For most of the herniated disc injured workers with McCormick Law Office attorney representation, surgery is not the first treatment option. Unless a herniated disc is causing significant immediate problems, most doctors believe it best to begin with nonsurgical treatment.
Occasionally, short-term bed rest is used to can calm inflammation and pain. However, most doctors advise against strict bed rest and prefer their patients to do ordinary activities using pain to gauge how much is too much.
A back support belt or brace is sometimes used for patients with lumbar disc herniation. The belt can help lower pressure inside the problem disc. Some doctors use a back brace to gauge whether certain surgeries may help. Back supports are not long-term solutions.
Doctors prescribe different pain medications for patients with lumbar or cervical disc herniations. At first, over the counter mild analgesics or prescribed anti-inflammatory medications such as aspirin or ibuprofen may be used. More severe symptoms may be treated with narcotic drugs, such as codeine or morphine or tricyclic antidepressants, such as amitriptyline or doxepin. Narcotics or opioids should be used carefully given their addictive qualities. Muscle relaxants may be prescribed if the low back or neck muscles are in spasm. Pain that spreads down the leg or arm is sometimes relieved with oral steroids taken in tapering dosages.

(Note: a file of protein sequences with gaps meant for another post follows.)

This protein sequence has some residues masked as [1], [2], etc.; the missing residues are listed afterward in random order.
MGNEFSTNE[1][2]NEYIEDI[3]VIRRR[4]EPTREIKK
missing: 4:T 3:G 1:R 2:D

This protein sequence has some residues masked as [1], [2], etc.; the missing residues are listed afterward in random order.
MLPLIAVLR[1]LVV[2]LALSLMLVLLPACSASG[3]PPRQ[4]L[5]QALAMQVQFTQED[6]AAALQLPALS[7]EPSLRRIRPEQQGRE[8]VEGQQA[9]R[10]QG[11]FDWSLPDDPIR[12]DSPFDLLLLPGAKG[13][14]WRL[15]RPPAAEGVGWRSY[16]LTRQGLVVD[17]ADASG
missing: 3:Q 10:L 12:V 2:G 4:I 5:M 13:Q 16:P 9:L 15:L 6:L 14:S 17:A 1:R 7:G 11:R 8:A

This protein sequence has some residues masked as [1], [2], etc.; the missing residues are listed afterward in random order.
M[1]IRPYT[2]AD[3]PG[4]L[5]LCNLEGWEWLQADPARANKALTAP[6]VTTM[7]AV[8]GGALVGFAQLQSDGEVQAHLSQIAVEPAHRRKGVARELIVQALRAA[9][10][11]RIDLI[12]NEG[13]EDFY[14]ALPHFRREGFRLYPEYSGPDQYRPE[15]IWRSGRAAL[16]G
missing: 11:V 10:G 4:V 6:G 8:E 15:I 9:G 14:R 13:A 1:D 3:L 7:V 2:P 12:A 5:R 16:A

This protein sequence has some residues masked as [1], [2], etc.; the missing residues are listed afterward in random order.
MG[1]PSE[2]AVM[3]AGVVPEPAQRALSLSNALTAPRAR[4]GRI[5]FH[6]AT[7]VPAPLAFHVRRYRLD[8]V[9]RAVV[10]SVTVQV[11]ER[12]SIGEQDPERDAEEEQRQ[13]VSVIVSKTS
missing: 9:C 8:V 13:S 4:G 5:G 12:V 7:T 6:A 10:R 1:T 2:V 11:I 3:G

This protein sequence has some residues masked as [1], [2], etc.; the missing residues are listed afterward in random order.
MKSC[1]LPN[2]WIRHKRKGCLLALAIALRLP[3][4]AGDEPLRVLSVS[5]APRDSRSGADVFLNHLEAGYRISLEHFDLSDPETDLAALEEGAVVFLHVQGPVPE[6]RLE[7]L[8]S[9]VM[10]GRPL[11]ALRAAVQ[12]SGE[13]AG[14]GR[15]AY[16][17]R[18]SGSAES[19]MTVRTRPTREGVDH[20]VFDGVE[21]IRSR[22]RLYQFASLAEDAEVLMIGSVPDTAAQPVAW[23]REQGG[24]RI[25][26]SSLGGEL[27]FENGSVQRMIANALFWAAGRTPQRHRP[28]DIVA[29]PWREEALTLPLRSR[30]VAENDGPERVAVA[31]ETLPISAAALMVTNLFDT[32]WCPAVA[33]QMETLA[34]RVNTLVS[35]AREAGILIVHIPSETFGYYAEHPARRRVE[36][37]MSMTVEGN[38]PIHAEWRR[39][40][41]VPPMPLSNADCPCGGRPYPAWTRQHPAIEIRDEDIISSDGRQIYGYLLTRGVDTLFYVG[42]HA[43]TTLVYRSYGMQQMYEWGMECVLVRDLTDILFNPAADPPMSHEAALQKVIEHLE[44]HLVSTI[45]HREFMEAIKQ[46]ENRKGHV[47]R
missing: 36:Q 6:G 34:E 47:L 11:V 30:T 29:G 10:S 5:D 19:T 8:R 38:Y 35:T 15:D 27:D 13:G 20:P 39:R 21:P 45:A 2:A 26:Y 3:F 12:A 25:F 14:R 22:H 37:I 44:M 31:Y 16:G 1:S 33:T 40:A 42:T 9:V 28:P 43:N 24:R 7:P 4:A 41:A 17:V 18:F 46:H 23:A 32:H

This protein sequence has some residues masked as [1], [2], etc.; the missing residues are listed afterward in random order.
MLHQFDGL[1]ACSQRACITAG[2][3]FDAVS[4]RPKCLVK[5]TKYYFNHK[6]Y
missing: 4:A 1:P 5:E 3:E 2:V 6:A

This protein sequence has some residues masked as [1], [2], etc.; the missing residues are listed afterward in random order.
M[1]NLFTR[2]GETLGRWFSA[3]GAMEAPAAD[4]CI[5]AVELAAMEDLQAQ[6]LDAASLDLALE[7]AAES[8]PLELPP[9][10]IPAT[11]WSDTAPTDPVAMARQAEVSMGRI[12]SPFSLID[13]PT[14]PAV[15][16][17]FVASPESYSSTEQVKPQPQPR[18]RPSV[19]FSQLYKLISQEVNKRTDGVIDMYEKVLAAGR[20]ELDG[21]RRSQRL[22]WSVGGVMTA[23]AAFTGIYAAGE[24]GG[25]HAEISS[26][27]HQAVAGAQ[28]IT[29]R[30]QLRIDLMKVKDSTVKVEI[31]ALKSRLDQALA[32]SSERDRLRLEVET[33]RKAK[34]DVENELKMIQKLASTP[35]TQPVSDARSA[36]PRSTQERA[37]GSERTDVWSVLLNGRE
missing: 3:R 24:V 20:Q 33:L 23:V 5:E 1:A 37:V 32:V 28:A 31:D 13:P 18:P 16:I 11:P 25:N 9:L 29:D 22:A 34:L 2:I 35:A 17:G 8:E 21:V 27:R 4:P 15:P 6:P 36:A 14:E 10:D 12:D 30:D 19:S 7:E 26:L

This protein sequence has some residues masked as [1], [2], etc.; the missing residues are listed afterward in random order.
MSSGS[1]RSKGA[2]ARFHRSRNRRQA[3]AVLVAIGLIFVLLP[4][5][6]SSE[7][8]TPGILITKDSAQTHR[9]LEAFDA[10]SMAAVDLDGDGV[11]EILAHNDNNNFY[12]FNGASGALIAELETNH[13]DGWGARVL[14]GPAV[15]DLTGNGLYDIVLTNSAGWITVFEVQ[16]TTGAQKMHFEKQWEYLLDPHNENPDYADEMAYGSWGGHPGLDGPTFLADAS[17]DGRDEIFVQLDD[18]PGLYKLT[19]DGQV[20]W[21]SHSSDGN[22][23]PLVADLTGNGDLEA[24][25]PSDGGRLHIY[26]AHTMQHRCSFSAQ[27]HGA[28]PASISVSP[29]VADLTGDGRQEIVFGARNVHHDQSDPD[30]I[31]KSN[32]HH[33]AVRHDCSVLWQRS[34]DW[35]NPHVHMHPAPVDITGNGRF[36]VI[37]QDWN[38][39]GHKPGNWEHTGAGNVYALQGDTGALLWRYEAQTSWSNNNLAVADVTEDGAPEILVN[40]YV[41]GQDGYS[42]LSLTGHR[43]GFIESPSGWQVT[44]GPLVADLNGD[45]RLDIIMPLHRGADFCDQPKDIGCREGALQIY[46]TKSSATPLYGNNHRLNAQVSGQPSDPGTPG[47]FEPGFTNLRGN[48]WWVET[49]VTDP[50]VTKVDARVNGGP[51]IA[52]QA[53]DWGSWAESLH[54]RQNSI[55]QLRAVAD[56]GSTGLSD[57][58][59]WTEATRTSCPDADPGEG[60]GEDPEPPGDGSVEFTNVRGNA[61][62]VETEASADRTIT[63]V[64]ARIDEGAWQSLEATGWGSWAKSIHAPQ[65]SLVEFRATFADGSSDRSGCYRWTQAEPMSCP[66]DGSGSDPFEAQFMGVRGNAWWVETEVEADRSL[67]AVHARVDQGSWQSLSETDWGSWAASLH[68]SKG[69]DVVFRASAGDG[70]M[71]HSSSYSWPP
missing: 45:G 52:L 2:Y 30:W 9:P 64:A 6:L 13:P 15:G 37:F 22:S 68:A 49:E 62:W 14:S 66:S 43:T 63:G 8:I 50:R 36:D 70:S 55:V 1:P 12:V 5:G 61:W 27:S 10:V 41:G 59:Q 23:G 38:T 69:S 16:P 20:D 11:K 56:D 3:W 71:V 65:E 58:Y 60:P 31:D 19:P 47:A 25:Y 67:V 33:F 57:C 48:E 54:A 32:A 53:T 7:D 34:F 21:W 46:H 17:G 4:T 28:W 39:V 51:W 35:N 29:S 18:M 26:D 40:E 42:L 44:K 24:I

Physical therapy is often tried for pain relief through improving back movement, better posture and stronger muscles.
Some patients who continue to have symptoms are given an epidural steroid injection (ESI). Steroids are powerful anti-inflammatories. In an ESI, medication is injected into the space around the lumbar spinal nerves where they branch off of the spinal cord. This area is called the epidural space. Some doctors inject only a steroid. Most doctors, however, combine a steroid with a long-lasting numbing medication. Generally, an ESI is given only when other treatments aren't working. But ESIs are not always successful in relieving pain. If they do work, they often provide only temporary relief.
Most people with a herniated disc in the lumbar or cervical spine get better without surgery. As a result, doctors usually have their patients try nonoperative treatments for at least six weeks before considering surgery. But when patients simply aren't getting better, or if the problem is becoming more severe, surgery may be suggested.